Monday, September 03, 2007

UNlearning stuff

I'm seeing more and more that to practise Buddhist Philosophy is more about unlearning stuff than learning stuff.

Certainly that's the case for me, a Westerner living in the consumerist, competitive, techno-accelerated 21st century. It's like we've been programmed wrong from the start. Programmed to continually fail and suffer. The big step is to realise this. I think a lot of people are unsatisfied with the way the world is at present, and with their own lives, but they don't realise that the problems start in their own minds. Instead they seek stuff in the outside world - a new car, a new outfit, more money, alcohol, new sex - ALL of it doomed.

Once you've realised that it's the internal programming that's wrong the bulk of the remaining work is unlearning stuff, particularly thinking patterns. For me, Buddhist philosophy offers a new programme that is more workable. But before installing the new software, you gotta un-install the old.

NOT EASY. It's like a golf player that has been self-taught himself and by the time he's serious about his golf and wants to improve, he finds it is very difficult to go up to the next level because years and years of bad swinging is ingrained. Ask any Golf Instructor - if you wanna take up golf - Get Lessons First!

Maybe that's why in the East, Buddhist monks start off so young. It's a phenomenon I've always been skeptical about, like its almost a form of indoctrination, but I can see now that the Path is so much more accessible to them because the bad programme has not been too deeply entrenched yet.

And besides, we are NEVER born into an "indoctrination" free world. From day one, we are born into the confines of our own society's man-made language. And our whole youth we are bombarded with advertising designed to make us think in a certain way. And everybody else around us (most of all the adults) are totally indoctrinated into the system, even though they are ignaorant of that fact.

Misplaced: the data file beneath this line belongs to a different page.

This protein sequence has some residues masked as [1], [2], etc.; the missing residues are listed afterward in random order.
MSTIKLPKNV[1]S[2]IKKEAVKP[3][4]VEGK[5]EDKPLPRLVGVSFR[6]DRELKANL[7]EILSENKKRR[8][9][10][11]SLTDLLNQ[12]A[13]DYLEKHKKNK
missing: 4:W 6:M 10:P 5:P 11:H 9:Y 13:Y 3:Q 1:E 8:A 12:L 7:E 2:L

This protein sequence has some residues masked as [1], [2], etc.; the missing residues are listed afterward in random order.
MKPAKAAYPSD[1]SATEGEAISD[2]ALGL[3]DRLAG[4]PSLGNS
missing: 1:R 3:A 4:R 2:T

The biggest thing that I personally gotta unlearn is RUSH, RUSH, RUSH. I've spoken about this before, but it's such a major underlying factor in my life that I'll no doubt be speaking about it again may times hence.

Now that I'm more mindful of how much I rush, it is terrifying how it permeates every corner of my life. Often it is not blatantly obvious - I mean I certainly don't move about my daily life at high speed (ESPECIALLY in depressed mode). But the rush psychology works in more subtle underlying ways. Like always looking for short cuts. Like not doing things properly because deep down I'm paraoid that there is just not enough time to squash my life into, and even that time is running out, tick by tick. Even in the pleasurable things. I've seen it in my photography, I saw it in the first book I wrote, it even permeates sex.

And I suppose that is what meditation is about for me. It's like a reprieve in the Rush-Flow, a little oasis of calm amidst the 21st century storm. And sure, it might look like I'm doing NOTHING, but in fact, for every second that I meditate I am acheiving something critically important. I am de-programming my faulty thinking....


  1. I'd say that the problem is that we're programmed to believe that we can escape failure and suffering. And when we fail and suffer, we suffer even more.

  2. begin by unlearning buddhism!

  3. then watch more rainbows, take more time smelling your own [loud] farts and practice tantra so you don't cum too fast.

  4. This is an excellent post, because the rush of nothing and the crunch of emptiness permeates Western life. I believe too many of us cannot differentiate our selves from our assumptions. Do we exist if we take away status, wealth, ego, ideology, sexual proof of being, and so much more? I admire the Dalai Lama and some Westerns and some of these and those who can recognize the valuable from the imaginary. For myself, I learn most by witnessing and emulating those who find a world in balance amidst a world out of balance.


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